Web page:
Yes, there is a right way to write an email — here are some simple rules
ABOUT THE AUTHOR
Daniella Balarezo is a Media Fellow at TEDx. She is also a writer and comedian based in NYC.
Does sending and replying to emails take up an excessive amount of your time? Reduce the burden by following these basic guidelines, says editor and writer Victoria Turk.
This post is part of TED’s “How to Be a Better Human” series, each of which contains a piece of helpful advice from someone in the TED community; browse through all the posts here.
“You probably think that you’re an expert emailer … You spend most of your workday composing, sending, receiving and replying to emails,” says Victoria Turk, a senior editor at WIRED UK in a TEDxAthens talk. “You live in your inbox.” However, if writing and replying take up too much of your time or you worry that your emails are disappearing into the ether without getting an answer, then “you’re probably doing it wrong,”she adds.
Turk’s email philosophy is aimed at reducing the overall burden of email on senders and recipients. She says, “At its simplest, this can mean cutting down on the number of emails you send and sending them to fewer people … When you do send an email, you should make it as quick and easy as possible for the recipient to deal with.” Here is her specific advice.
Skip the formalities.
“Once upon a time, it may have been customary to treat email like a digital version of a snail-mail letter and to address your recipient with ‘Dear,’” says Turk. “But nowadays, most emails, especially in a work context, are more like post-it notes than a lengthy missive.”
As a result, it’s OK to open with “hi” and a first name. Her suggestion:“Save ‘Dear’ and using someone’s title for more formal situations, such as an official briefing or an invitation.”
One “hi” is enough.
“You don’t need to keep saying hi every time you email someone on an ongoing thread, particularly if it’s active,” says Turk. “If you’re having a back-and-forth conversation, treat it as such.”
Stick to the point.
“When it comes to email, good etiquette is not about the fancy flourishes; it’s about respecting other people’s time,” says Turk. An overly long or detailed email benefits neither the sender nor receiver.
Merlin Mann, the person who coined the term inbox zero, told Turk this invaluable advice: “Assume everyone you’re communicating with is smarter than you and cares more than you and is busier than you.”
That means, according to Turk, “no waffling, no jargon, no small talk. You do not have to ask after your recipient’s health every time you email them.” Just be sure to include all the facts needed so the recipient can reply without having to ask you questions first.
But don’t be too concise.
“There’s a line where brevity crosses over into rudeness,” Turk warns. Think about it: How have you felt when you’ve gotten an email back from a colleague or manager with only a terse “received,” “agree,” “OK,” or “?” As she puts it, “These emails seem more like a power play. Someone who emails like this is trying to show you how busy and important they are. And that’s not very polite.” While we can’t control what other people’s actions — if only we could! — we can take an extra few seconds to write in full sentences or tack on a “thank you” or “thanks for your help.”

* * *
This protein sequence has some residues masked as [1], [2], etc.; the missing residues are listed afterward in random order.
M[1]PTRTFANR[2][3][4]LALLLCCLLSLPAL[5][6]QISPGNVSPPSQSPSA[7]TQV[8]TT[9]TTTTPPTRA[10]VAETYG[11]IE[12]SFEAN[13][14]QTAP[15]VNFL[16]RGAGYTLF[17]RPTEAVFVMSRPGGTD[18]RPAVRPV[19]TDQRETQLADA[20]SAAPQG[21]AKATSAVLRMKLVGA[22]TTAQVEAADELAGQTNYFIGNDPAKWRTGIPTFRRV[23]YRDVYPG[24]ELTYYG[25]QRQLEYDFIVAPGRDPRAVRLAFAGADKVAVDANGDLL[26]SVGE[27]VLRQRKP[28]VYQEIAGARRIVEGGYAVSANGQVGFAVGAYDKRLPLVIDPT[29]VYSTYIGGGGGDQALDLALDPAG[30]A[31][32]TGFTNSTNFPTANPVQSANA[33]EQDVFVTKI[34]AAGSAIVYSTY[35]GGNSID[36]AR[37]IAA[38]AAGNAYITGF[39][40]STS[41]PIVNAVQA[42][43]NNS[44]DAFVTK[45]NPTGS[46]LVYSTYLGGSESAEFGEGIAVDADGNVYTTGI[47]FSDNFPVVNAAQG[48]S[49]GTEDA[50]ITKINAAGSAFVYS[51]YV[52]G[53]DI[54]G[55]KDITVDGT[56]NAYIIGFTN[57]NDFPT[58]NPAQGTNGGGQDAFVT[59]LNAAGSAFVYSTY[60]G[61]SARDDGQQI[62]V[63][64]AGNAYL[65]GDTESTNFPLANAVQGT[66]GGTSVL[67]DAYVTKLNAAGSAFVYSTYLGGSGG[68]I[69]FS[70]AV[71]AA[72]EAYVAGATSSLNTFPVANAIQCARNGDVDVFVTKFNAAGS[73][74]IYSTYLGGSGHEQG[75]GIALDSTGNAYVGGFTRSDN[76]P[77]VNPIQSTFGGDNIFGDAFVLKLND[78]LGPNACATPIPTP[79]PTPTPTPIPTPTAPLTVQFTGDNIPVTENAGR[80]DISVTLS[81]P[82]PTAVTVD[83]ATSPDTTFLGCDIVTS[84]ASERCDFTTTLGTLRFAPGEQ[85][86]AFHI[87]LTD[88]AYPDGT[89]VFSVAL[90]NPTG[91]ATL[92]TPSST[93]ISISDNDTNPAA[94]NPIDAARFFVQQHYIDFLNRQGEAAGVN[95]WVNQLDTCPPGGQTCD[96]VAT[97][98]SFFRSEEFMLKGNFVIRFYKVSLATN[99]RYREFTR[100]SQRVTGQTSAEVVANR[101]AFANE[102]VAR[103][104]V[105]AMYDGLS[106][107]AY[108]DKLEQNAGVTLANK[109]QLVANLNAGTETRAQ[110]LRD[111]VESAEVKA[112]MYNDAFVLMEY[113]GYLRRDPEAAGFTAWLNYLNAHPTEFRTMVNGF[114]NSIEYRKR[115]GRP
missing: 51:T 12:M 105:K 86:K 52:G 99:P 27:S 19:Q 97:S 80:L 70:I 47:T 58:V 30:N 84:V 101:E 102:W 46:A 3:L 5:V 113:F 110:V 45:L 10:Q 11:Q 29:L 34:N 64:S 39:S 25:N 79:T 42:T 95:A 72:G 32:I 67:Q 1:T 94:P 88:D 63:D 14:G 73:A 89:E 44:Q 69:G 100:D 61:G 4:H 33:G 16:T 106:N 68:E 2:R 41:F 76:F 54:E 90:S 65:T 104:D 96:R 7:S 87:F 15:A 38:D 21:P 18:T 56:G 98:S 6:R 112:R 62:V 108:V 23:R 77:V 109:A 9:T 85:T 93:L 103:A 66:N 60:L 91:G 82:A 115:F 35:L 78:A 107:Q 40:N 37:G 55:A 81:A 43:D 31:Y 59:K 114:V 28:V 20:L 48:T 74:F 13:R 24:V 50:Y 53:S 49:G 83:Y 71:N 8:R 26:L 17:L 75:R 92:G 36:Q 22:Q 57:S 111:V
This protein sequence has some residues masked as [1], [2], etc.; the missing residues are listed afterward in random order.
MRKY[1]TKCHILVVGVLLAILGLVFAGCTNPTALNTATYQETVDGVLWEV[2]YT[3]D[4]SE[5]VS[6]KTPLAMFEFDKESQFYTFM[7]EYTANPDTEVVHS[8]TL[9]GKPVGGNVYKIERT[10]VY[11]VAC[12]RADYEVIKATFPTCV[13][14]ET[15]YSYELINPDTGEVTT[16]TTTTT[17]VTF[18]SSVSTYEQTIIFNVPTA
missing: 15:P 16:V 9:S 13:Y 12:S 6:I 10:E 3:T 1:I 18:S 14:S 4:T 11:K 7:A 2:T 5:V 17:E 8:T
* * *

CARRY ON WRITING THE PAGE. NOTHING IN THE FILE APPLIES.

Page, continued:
Turk supports using emojis provided it’s not a formal context — “they’re basically a digital stand-in for facial expression, after all, and all the tools that we do have to make sure that we’re not misunderstood, we should be making use of.”
Keep your closing simple.
Turk endorses ending with “best wishes,” “best” and “all the best” — and only these three. Wait, what about “yours sincerely”? “Too formal,” she says. “Yours”? “Too intimate.” “Cheers”? “OK for friends, but too casual for a professional context.” “Kind regards”? “Just a bit pompous.”
Turk’s least favorite way to end an email: “Thanks in advance.” She explains, “It’s incredibly presumptive — you can’t thank someone for doing something before they’ve agreed to do it … [When you close your email with it,] you’re basically saying, ‘Hey, by the way, you have no choice whether to do this or not.’”
Keep your signature simple, too.
“No colorful word art, no JPG logos that are going to confuse everyone’s antivirus, and no deep meaningful quotes,” says Turk. “Just your name and, if necessary, your contact info.”
The Finishing Touches
Use your subject line to tell the recipient what your email is going to say.
“Summarize your email in a few key words. Don’t write a full sentence because it will get chopped off,” says Turk. “Don’t try to be funny.” Also, reserve the word “urgent” or “URGENT!” for truly dire situations.
Know the “cc” rule, and abide by it.
Abiding by this rule, contends Turk, will cut back on confusion and unnecessary replies. She says, “Primary recipients of an email, who are expected to respond, should go in the ‘to’ field,” she explains. “Other recipients of an email, who are not expected to respond — and who are included as a courtesy or for their information — should go into the ‘CC’ field.” Then, move someone to “BCC” when their input is no longer needed.
Try to send email during normal business hours.
Turk says, “We can check email anywhere and anytime, but instead of feeling free, we feel trapped. We’re expected to be always contactable.” She adds, “The only way to buck this trend is to start setting boundaries. Unless you’re a heart surgeon, you really don’t need to be on call all the time.” Avoid annoying — or tempting — people with pings, buzzes or notifications from your incoming emails. Added bonus: By taking an email recess, you’ll be doing yourself a favor, too.
Watch her TEDxAthens talk now: